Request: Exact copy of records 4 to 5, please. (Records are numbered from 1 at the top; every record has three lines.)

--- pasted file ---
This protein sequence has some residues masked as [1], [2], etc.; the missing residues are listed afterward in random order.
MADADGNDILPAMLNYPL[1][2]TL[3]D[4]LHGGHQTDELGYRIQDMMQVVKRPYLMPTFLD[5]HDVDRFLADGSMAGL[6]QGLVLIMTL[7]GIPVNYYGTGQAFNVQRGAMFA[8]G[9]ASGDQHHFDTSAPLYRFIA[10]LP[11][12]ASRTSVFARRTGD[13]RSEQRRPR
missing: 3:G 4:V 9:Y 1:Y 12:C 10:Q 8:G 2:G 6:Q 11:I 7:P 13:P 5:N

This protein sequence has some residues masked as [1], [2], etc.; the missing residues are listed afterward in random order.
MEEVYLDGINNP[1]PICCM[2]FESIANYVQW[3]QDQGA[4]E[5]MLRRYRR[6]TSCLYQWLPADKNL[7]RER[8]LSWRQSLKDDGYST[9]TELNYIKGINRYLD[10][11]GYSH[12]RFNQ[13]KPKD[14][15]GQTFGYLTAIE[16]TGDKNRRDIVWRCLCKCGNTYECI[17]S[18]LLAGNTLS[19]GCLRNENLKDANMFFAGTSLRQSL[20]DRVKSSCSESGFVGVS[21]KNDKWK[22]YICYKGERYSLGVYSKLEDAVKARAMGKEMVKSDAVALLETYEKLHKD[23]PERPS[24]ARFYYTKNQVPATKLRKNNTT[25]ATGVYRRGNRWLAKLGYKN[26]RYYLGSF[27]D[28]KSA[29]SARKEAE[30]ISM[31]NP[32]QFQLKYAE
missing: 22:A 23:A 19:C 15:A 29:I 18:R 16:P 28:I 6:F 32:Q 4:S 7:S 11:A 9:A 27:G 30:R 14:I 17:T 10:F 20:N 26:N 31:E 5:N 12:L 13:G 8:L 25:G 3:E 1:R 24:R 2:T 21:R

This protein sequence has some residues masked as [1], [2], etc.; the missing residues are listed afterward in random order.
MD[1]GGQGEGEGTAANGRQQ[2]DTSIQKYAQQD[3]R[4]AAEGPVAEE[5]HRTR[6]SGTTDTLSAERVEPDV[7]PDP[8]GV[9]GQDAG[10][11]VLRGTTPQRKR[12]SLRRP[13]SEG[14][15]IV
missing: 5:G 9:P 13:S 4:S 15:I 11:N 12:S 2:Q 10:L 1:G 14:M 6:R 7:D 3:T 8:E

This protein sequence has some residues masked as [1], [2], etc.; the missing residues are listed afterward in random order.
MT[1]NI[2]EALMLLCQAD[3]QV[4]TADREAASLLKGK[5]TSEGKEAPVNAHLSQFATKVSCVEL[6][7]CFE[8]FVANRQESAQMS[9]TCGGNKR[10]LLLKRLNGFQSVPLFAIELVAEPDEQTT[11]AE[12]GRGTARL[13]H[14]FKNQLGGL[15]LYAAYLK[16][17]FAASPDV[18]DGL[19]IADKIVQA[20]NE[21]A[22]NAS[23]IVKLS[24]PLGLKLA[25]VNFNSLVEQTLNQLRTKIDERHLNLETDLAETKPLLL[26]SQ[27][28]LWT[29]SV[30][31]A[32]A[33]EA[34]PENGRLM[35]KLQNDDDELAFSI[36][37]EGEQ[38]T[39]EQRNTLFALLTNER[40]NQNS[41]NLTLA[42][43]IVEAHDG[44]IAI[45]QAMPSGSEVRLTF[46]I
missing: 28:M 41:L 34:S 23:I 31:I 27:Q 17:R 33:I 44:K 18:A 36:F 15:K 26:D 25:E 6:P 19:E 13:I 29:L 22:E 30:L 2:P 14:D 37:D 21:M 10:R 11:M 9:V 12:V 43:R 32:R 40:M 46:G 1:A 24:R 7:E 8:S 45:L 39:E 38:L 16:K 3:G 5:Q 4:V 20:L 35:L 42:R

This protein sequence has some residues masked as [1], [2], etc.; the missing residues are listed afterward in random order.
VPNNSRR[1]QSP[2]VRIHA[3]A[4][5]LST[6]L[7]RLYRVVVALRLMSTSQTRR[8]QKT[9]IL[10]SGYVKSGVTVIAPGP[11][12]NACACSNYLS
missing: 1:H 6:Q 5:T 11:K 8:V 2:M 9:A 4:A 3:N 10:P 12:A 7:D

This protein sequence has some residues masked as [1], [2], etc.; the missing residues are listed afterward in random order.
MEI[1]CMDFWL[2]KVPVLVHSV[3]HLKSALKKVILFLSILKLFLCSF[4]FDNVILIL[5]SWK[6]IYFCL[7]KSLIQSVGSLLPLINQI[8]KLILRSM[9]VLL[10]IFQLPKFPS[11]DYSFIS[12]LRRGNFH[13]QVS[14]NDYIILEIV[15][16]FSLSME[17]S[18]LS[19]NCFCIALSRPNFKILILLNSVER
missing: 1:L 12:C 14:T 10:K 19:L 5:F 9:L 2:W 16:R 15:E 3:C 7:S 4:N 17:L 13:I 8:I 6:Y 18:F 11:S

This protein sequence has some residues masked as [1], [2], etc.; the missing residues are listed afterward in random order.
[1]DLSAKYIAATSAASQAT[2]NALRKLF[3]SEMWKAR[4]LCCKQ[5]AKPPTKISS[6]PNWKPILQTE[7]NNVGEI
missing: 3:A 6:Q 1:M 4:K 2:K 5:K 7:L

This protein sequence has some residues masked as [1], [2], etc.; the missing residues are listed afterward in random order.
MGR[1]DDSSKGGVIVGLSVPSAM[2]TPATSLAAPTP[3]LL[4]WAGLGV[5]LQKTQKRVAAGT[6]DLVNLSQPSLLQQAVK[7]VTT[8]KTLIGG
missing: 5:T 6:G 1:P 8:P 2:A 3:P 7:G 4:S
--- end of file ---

This protein sequence has some residues masked as [1], [2], etc.; the missing residues are listed afterward in random order.
MT[1]NI[2]EALMLLCQAD[3]QV[4]TADREAASLLKGK[5]TSEGKEAPVNAHLSQFATKVSCVEL[6][7]CFE[8]FVANRQESAQMS[9]TCGGNKR[10]LLLKRLNGFQSVPLFAIELVAEPDEQTT[11]AE[12]GRGTARL[13]H[14]FKNQLGGL[15]LYAAYLK[16][17]FAASPDV[18]DGL[19]IADKIVQA[20]NE[21]A[22]NAS[23]IVKLS[24]PLGLKLA[25]VNFNSLVEQTLNQLRTKIDERHLNLETDLAETKPLLL[26]SQ[27][28]LWT[29]SV[30][31]A[32]A[33]EA[34]PENGRLM[35]KLQNDDDELAFSI[36][37]EGEQ[38]T[39]EQRNTLFALLTNER[40]NQNS[41]NLTLA[42][43]IVEAHDG[44]IAI[45]QAMPSGSEVRLTF[46]I
missing: 28:M 41:L 34:S 23:I 31:I 27:Q 17:R 33:I 44:K 18:A 36:F 15:K 26:D 25:E 6:P 19:E 13:I 29:L 22:E 30:L 2:P 14:D 37:D 21:M 10:R 11:M 9:V 12:V 43:R 32:R 40:M 46:G 1:A 24:R 7:E 8:S 45:L 39:E 38:L 16:K 3:G 5:Q 4:V 20:L 35:L 42:R

This protein sequence has some residues masked as [1], [2], etc.; the missing residues are listed afterward in random order.
VPNNSRR[1]QSP[2]VRIHA[3]A[4][5]LST[6]L[7]RLYRVVVALRLMSTSQTRR[8]QKT[9]IL[10]SGYVKSGVTVIAPGP[11][12]NACACSNYLS
missing: 1:H 6:Q 5:T 11:K 8:V 2:M 9:A 4:A 3:N 10:P 12:A 7:D